(06/02/2013) Data from NAA's Landsat 8 is now freely available, enabling researchers and the general public to access images captured by the satellite within twelve hours of reception. Landsat 8 launched this February and has been capturing images since April. The satellite orbits Earth every 99 minutes and captures images of every point on the planet every 16 days, beaming 400 high resolution images to ground stations every 24 hours.


Famed bird reappears after 400,000 miles of flight

(05/22/2013) A migratory shorebird that has flown more than 400,000 miles has reappeared once again.


Canadian government drops over $16 million on advertising its tar sands

(05/16/2013) The Canadian government has nearly doubled its advertising spending to promote the Alberta tar sands in an aggressive new lobbying push ahead of Thursday's visit to New York by the prime minister, Stephen Harper. The Harper government has increased its advertising spending on the Alberta tar sands to $16.5m from $9m a year ago.


Industrialized fishing has forced seabirds to change what they eat

(05/14/2013) The bleached bones of seabirds are telling us a new story about the far-reaching impacts of industrial fisheries on today's oceans. Looking at the isotopes of 250 bones from Hawaiian petrels (Pterodroma sandwichensis), scientists have been able to reconstruct the birds' diets over the last 3,000 years. They found an unmistakable shift from big prey to small prey around 100 years ago, just when large, modern fisheries started scooping up fish at never before seen rates. The dietary shift shows that modern fisheries upended predator and prey relationships even in the ocean ocean and have possibly played a role in the decline of some seabirds.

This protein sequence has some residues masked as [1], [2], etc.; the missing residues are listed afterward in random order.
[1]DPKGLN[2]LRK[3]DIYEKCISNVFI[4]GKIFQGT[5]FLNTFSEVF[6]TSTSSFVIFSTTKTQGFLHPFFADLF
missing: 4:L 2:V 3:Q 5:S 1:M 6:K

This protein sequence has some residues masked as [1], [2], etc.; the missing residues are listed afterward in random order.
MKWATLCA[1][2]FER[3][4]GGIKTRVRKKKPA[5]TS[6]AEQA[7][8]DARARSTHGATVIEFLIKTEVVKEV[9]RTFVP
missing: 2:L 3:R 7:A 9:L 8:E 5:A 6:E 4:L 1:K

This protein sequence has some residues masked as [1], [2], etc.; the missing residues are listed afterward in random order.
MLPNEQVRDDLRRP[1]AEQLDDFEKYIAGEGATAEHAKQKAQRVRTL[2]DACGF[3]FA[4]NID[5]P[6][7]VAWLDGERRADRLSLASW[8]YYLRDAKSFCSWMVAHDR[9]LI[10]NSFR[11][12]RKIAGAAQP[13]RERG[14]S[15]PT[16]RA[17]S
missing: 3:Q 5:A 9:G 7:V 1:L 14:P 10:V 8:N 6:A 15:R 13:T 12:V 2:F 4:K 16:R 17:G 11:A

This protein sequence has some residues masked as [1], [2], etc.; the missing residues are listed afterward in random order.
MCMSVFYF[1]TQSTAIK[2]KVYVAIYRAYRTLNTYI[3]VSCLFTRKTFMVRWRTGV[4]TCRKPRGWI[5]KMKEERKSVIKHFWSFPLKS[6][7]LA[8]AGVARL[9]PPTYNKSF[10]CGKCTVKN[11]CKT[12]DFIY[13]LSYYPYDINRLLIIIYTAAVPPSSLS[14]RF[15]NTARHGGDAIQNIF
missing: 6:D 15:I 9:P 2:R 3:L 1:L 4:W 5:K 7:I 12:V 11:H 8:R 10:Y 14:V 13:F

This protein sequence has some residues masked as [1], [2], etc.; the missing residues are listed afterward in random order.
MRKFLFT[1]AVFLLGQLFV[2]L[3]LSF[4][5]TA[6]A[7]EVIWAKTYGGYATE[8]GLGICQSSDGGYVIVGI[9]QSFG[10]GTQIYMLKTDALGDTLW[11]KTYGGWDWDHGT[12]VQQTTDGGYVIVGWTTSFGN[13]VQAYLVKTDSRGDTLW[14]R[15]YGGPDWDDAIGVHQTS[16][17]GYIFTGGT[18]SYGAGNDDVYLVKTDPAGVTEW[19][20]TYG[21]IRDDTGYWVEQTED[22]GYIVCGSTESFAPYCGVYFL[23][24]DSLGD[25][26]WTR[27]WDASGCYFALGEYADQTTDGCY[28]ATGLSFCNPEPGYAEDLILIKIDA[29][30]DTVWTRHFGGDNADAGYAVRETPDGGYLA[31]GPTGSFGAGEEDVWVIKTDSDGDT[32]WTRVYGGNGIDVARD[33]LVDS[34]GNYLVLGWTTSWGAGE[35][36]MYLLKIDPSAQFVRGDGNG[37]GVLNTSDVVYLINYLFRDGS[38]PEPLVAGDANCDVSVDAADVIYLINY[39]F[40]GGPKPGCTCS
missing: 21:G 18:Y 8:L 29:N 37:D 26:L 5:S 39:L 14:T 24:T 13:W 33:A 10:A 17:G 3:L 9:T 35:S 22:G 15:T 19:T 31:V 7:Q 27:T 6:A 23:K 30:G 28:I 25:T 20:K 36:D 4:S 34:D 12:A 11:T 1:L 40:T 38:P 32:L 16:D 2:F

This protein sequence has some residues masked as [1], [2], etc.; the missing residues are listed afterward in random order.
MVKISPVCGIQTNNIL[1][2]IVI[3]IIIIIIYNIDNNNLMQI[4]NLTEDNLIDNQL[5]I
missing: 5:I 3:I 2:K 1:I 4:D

Featured video: saving sea turtles in Mexico's Magdalena Bay

(05/09/2013) A new short film, Viva la tortuga documents the struggle to save loggerhead and green sea turtles in Magdalena Bay, Mexico. Once a region for a massive sea turtle meat market, the turtles now face a new threat: bycatch. Loggerhead sea turtles are drowning in bottom-set gillnets, unable to escape from the nets once entangled. The issue has even raises threats of trade embargoes from the U.S.


U.S. loses nearly a third of its honey bees this season

(05/09/2013) Nearly a third of managed honeybee colonies in America died out or disappeared over the winter, an annual survey found on Wednesday. The decline—which was far worse than the winter before—threatens the survival of some bee colonies. The heavy losses of pollinators also threatens the country's food supply, researchers said. The US Department of Agriculture has estimated that honeybees contribute some $20bn to the economy every year.


Uranium mine at edge of Grand Canyon National Park approved

(05/08/2013) Uranium mining on the doorstep of the Grand Canyon national park is set to go ahead in 2015 despite a ban imposed last year by Barack Obama. Energy Fuels Resources has been given federal approval to reopen its old Canyon Mine, located six miles south of the canyon's popular South Rim entrance, that attracts nearly 5 million visitors a year.


Frankenfish or scientific marvel?: giant GM salmon await U.S. approval

(05/07/2013) It is hard to think of a more unlikely setting for genetic experimentation or for raising salmon: a rundown shed at a secretive location in the Panamanian rainforest miles inland and 1,500m above sea level. But the facility, which is owned by an American company AquaBounty Technologies, stands on the verge of delivering the first genetically modified food animal—a fast-growing salmon—to supermarkets and dinner tables.